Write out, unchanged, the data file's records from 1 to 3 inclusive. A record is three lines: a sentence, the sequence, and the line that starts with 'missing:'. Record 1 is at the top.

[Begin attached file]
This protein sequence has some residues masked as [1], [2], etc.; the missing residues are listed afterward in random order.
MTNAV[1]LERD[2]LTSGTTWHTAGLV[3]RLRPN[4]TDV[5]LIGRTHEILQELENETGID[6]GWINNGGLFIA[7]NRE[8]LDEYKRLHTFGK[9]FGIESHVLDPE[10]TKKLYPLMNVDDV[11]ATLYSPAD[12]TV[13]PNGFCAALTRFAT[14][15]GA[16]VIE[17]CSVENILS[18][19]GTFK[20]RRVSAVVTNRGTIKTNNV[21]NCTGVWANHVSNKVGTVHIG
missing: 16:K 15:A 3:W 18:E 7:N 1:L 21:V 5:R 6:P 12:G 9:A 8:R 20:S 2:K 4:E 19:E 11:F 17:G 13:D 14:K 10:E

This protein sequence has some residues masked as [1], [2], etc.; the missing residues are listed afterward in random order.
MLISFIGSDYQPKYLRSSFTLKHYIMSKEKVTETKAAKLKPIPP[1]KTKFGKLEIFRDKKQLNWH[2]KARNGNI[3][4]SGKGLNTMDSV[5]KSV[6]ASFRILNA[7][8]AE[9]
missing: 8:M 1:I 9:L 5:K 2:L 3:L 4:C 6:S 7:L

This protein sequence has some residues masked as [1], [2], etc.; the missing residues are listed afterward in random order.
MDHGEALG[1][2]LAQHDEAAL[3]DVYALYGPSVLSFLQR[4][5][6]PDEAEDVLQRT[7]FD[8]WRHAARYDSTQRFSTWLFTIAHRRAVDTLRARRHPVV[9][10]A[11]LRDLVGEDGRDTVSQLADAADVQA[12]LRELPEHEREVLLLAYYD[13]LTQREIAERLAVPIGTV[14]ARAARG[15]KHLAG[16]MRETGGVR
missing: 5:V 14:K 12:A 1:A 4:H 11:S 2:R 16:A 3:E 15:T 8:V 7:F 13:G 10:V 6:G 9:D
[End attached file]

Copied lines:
This protein sequence has some residues masked as [1], [2], etc.; the missing residues are listed afterward in random order.
MTNAV[1]LERD[2]LTSGTTWHTAGLV[3]RLRPN[4]TDV[5]LIGRTHEILQELENETGID[6]GWINNGGLFIA[7]NRE[8]LDEYKRLHTFGK[9]FGIESHVLDPE[10]TKKLYPLMNVDDV[11]ATLYSPAD[12]TV[13]PNGFCAALTRFAT[14][15]GA[16]VIE[17]CSVENILS[18][19]GTFK[20]RRVSAVVTNRGTIKTNNV[21]NCTGVWANHVSNKVGTVHIG
missing: 16:K 15:A 3:W 18:E 7:N 1:L 21:V 5:R 6:P 12:G 9:A 8:R 20:S 2:K 4:E 19:E 11:F 17:G 13:D 14:K 10:E

This protein sequence has some residues masked as [1], [2], etc.; the missing residues are listed afterward in random order.
MLISFIGSDYQPKYLRSSFTLKHYIMSKEKVTETKAAKLKPIPP[1]KTKFGKLEIFRDKKQLNWH[2]KARNGNI[3][4]SGKGLNTMDSV[5]KSV[6]ASFRILNA[7][8]AE[9]
missing: 8:M 1:I 9:L 5:K 2:L 3:L 4:C 6:S 7:L

This protein sequence has some residues masked as [1], [2], etc.; the missing residues are listed afterward in random order.
MDHGEALG[1][2]LAQHDEAAL[3]DVYALYGPSVLSFLQR[4][5][6]PDEAEDVLQRT[7]FD[8]WRHAARYDSTQRFSTWLFTIAHRRAVDTLRARRHPVV[9][10]A[11]LRDLVGEDGRDTVSQLADAADVQA[12]LRELPEHEREVLLLAYYD[13]LTQREIAERLAVPIGTV[14]ARAARG[15]KHLAG[16]MRETGGVR
missing: 5:V 14:K 12:A 1:A 4:H 11:S 2:R 16:A 3:E 15:T 8:V 7:F 13:G 10:V 6:G 9:D